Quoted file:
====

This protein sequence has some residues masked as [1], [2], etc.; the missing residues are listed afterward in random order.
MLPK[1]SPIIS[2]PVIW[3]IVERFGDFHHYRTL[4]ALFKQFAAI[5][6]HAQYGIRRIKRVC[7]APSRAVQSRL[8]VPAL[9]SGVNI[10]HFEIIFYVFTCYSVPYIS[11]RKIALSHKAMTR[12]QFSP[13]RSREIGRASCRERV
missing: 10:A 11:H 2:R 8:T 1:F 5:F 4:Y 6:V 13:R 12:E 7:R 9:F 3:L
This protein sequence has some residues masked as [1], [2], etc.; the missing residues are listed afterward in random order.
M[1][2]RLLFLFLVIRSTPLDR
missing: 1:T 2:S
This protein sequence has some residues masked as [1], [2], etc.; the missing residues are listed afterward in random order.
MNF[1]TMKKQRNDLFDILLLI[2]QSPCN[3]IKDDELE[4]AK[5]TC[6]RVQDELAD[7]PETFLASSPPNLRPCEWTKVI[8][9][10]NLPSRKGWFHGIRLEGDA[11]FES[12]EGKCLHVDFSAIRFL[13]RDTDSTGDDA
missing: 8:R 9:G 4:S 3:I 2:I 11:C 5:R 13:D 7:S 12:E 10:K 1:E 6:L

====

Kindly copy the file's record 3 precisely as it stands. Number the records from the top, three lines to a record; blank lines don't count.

This protein sequence has some residues masked as [1], [2], etc.; the missing residues are listed afterward in random order.
MNF[1]TMKKQRNDLFDILLLI[2]QSPCN[3]IKDDELE[4]AK[5]TC[6]RVQDELAD[7]PETFLASSPPNLRPCEWTKVI[8][9][10]NLPSRKGWFHGIRLEGDA[11]FES[12]EGKCLHVDFSAIRFL[13]RDTDSTGDDA
missing: 8:R 9:G 4:S 3:I 2:I 11:C 5:R 13:D 7:S 12:E 10:K 1:E 6:L